To set a new interest rate, the FHA-approved mortgagee will determine if there is a change between the initial (i.e., base) index figure and the current index figure or will add a specific margin to the current index figure. The regulations provide that the initial index figure shall be the most recent figure available before the date of the mortgage loan origination, and the current index figure shall be the most recent index figure available 30 days before the date of each interest rate adjustment. Thus, HUD's existing regulations establish a 30-day look-back period for determining the current index figure (see 24 CFR 203.49(d)(2)).
At the time FHA adopted the at-least-25-day advance notification period and the 30-day look-back period, these time periods were consistent with the regulations implementing TILA, as promulgated by the
As discussed above, the 2013 TILA Servicing Rule, which became effective
The preamble to the 2013 TILA Servicing Rule notes that some ARMs, including those insured by FHA and guaranteed by the
III. This Proposed Rule
In response to the
First, FHA proposes to change 24 CFR 203.49(d)(2) to require FHA-approved mortgagees, in setting a new interest rate, to use the current index figure that is the most recent index figure available 45 days (rather than 30 days) before the date of an interest rate adjustment. This change applies to all single family forward FHA-insured ARMs.
Second, FHA proposes to change section 203.49(h), which addresses the disclosure and notification requirements of an interest rate adjustment by the mortgagee to the mortgagor. This proposed rule would require the mortgagee to provide the disclosures and to comply with the timing and notification requirements of the 2013 TILA Servicing Rule at 12 CFR part 1026.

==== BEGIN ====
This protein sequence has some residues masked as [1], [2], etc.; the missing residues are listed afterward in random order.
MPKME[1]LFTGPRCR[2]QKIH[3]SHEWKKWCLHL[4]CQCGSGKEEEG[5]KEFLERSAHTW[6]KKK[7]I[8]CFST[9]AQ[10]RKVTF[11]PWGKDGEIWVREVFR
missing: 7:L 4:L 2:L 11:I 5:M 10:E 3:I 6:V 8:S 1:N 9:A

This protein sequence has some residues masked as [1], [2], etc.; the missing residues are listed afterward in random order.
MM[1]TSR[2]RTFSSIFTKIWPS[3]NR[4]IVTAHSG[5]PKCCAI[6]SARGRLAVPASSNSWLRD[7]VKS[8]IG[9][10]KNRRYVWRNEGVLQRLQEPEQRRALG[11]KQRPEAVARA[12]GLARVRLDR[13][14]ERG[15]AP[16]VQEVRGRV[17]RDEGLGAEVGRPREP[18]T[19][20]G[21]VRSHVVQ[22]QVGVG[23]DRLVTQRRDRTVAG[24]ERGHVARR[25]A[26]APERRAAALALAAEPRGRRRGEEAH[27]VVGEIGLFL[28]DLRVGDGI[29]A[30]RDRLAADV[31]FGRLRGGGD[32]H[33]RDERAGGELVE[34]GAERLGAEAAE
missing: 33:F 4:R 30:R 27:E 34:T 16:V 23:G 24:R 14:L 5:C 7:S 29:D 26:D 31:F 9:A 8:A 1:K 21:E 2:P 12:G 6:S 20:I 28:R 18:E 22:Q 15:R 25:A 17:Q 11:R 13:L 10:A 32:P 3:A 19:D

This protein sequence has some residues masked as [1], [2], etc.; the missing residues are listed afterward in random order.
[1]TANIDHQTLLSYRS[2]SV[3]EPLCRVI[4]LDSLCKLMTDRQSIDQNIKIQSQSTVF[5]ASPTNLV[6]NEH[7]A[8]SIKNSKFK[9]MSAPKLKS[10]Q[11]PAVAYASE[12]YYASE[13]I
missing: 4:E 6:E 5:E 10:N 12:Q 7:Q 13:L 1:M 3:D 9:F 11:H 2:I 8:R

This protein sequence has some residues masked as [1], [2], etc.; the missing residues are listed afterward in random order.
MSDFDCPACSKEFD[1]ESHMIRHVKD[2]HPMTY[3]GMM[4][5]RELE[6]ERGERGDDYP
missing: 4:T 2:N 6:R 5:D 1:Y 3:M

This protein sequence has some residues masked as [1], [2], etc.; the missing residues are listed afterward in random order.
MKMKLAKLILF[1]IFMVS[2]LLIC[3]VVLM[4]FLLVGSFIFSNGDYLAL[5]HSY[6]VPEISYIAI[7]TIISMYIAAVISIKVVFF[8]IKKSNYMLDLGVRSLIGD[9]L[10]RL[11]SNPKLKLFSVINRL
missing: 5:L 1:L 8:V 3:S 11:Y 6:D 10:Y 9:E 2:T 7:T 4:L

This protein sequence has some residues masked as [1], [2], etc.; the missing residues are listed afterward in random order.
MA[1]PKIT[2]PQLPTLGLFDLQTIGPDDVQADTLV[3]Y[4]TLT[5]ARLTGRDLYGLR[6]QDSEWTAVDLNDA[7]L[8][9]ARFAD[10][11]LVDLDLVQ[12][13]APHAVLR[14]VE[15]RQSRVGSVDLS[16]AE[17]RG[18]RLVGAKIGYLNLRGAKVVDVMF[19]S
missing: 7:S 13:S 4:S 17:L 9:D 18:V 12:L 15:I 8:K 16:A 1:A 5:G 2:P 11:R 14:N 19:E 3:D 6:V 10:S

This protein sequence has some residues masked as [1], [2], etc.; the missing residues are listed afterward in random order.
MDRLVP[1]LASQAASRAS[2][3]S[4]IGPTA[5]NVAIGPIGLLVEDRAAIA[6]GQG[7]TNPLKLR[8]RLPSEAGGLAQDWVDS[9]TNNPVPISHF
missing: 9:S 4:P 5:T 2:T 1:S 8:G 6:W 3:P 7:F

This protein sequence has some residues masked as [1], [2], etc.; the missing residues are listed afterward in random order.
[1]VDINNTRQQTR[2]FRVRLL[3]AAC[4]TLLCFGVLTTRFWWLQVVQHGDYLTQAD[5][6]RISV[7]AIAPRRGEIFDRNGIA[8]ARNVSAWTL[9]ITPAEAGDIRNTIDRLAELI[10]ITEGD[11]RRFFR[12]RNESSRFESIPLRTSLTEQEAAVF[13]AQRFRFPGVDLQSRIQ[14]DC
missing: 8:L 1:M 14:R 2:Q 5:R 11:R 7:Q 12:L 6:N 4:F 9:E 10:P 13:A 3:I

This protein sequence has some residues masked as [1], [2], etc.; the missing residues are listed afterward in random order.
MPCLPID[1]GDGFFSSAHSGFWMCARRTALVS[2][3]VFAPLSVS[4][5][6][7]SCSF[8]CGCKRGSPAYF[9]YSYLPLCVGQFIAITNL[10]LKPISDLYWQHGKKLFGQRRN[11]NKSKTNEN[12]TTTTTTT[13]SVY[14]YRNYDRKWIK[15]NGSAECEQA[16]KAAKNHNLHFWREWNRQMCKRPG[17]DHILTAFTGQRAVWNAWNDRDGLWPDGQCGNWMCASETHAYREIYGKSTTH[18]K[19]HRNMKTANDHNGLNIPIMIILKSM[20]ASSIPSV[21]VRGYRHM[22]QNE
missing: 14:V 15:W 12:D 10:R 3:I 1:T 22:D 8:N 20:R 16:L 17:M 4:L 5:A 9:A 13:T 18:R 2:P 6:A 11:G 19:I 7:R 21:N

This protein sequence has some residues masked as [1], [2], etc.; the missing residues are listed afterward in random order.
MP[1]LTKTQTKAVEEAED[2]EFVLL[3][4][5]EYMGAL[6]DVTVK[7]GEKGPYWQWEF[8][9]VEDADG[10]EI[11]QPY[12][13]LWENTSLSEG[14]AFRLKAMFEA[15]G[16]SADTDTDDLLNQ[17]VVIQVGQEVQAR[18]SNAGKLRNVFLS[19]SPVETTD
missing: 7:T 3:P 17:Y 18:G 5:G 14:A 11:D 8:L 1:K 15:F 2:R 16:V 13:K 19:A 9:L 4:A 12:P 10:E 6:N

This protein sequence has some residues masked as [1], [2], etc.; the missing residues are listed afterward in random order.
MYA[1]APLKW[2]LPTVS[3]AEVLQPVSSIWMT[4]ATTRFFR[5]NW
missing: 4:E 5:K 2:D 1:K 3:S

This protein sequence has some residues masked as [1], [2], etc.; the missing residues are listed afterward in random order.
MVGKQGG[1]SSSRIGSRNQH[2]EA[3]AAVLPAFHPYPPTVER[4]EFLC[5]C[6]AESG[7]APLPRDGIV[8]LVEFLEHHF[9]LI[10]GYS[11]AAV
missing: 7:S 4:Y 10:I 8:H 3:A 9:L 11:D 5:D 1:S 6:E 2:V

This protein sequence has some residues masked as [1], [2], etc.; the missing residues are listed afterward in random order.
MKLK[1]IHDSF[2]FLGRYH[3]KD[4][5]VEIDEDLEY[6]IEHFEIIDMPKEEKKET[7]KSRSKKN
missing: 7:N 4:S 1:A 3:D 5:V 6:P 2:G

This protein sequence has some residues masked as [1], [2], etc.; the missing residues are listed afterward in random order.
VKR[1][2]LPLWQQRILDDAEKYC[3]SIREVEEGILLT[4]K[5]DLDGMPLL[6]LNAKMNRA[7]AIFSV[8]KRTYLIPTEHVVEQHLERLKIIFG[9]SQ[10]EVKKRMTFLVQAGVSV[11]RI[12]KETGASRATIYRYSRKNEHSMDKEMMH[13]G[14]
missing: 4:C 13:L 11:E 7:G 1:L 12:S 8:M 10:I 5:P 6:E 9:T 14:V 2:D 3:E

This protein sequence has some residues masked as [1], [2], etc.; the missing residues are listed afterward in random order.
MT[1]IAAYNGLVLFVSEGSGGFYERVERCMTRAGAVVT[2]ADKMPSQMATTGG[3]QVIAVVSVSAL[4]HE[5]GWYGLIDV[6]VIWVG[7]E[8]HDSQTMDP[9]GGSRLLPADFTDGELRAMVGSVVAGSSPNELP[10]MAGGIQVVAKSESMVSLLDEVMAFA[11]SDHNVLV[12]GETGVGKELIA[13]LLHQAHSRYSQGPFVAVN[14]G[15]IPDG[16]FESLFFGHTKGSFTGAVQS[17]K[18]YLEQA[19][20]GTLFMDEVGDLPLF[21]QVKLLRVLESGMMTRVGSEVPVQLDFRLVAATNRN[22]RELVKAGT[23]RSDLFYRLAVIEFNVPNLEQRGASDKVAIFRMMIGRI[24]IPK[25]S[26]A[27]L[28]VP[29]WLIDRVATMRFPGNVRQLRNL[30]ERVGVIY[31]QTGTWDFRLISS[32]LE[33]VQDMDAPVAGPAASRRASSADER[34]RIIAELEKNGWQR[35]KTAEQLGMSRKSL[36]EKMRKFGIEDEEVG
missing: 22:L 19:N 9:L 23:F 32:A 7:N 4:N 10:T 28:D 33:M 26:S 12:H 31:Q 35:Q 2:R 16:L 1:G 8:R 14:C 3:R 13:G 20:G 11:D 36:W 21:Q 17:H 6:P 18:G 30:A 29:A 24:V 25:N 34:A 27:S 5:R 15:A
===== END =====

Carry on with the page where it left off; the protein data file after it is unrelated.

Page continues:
In proposing to revise the look-back period from 30 days to 45 days, and in order to comply with the 2013 TILA Servicing Rule, HUD is required to change its current 30-day look-back period to a period of no less than 45 days. HUD proposes to adopt the minimum period of 45 days, which is also the industry norm.  HUD agrees with the
While HUD may have adopted a look-back period longer than 45 days, HUD's decision was limited by the servicing timeline described above to provide necessary notification of the adjusted monthly payment within the required 60- to 120-day notification period, which was also required in the 2013 TILA Servicing Rule. Furthermore, if the look-back period was extended beyond 45 days it would create a greater lag time between the relevant index value and the correspondingly adjusted monthly payment. For example, with a 45-day look-back period, if the interest rate change date is